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$100,000 awarded for wildfire mitigation around Medford watershed

 Spring overflow with gage
Spring overflow with gage

The Rogue River-Siskiyou National Forest was awarded $100,000 this week to reduce damaging wildfire risk in the watershed that provides drinking water to Medford and surrounding communities.

The money will be used for cultural and archeological surveys on 2,000 acres of forest land in the Big Butte Springs watershed.

Eventually the program will include restoration work on 20,000 acres of forest, according to Craig Harper with the Medford Water Commission.

“To get the forest to a state where it is more ecologically healthy [and] includes better habitat for the native animal and plants that have lived there for forever and reestablish an equilibrium where catastrophic fire has less chance of coming through and wiping out entire forests,” Harper says.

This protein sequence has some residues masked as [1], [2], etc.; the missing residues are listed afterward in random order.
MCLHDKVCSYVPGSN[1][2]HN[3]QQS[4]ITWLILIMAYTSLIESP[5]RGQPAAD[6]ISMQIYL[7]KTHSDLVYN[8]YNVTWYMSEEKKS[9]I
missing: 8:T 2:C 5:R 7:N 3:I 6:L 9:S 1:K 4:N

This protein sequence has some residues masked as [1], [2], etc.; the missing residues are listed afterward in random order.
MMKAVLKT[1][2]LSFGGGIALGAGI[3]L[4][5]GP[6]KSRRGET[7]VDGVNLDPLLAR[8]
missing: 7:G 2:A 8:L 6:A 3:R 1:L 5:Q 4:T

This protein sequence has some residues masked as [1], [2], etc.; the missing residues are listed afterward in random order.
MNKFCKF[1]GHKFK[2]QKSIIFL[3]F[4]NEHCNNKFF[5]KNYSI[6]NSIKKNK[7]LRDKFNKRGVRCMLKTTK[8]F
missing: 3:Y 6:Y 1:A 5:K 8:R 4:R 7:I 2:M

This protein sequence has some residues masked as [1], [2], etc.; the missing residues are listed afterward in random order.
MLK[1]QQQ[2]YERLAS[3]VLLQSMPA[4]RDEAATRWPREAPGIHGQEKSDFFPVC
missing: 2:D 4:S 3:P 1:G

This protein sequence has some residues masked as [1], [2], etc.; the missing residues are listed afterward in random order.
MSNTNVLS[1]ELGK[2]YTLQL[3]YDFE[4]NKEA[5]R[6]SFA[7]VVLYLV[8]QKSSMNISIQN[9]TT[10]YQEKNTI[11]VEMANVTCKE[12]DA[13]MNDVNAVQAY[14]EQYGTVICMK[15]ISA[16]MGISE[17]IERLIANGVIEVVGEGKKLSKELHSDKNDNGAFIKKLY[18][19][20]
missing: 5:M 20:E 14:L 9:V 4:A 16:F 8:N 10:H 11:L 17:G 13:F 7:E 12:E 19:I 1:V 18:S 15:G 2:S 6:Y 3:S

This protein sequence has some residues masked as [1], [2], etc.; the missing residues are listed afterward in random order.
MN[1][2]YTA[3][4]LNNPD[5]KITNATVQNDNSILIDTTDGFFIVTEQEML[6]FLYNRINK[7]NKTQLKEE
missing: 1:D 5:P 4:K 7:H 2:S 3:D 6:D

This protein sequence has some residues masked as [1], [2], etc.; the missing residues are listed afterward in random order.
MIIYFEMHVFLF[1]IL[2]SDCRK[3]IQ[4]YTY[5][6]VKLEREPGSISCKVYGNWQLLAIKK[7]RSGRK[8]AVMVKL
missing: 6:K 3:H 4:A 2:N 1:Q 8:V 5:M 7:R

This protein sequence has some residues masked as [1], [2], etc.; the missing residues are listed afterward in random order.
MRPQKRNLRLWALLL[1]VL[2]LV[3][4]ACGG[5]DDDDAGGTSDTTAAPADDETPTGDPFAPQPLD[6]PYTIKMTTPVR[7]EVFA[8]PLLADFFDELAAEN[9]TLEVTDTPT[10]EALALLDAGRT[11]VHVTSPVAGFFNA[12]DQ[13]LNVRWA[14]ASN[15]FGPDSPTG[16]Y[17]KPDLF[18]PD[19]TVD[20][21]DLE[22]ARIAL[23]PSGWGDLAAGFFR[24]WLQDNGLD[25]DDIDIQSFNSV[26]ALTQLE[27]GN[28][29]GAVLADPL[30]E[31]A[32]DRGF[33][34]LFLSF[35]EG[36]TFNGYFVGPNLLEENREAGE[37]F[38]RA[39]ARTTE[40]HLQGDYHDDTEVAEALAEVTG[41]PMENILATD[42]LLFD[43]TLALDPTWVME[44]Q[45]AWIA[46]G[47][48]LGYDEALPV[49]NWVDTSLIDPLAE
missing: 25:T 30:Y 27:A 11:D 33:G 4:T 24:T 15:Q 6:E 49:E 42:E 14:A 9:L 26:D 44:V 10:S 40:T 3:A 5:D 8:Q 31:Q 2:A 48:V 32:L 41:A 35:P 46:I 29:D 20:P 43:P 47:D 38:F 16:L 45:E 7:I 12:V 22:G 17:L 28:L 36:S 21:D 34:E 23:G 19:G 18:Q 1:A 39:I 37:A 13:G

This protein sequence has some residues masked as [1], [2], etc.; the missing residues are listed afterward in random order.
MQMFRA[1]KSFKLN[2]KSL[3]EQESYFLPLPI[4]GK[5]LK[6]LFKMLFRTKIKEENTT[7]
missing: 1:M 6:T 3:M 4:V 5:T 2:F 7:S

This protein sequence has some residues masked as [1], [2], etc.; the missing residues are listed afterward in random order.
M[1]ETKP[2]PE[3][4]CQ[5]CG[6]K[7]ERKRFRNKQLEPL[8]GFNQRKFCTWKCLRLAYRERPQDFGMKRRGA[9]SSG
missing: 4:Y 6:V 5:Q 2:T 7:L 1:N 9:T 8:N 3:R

After survey work is completed, forest managers will focus on thinning and habitat restoration with the goal of preventing damaging wildfires. The project is also intended to promote forest resilience against stressors such as drought and insects.

The Big Butte Springs watershed provides drinking water to 140,000 people in the Rogue Valley. The project has support from local partners such as the Medford Water Commission and the Oregon Department of Fish and Wildlife.

The money was awarded through the Oregon Department of Forestry’s federal forest restoration program. It falls under the Planning Assistance and Categorical Exclusion, or PACE funds, that are administered by ODF.

Sophia Prince is a reporter and producer for JPR News. She began as JPR’s 2021 summer intern through the Charles Snowden Program for Excellence in Journalism. She graduated from the University of Oregon with a BA in journalism and international studies.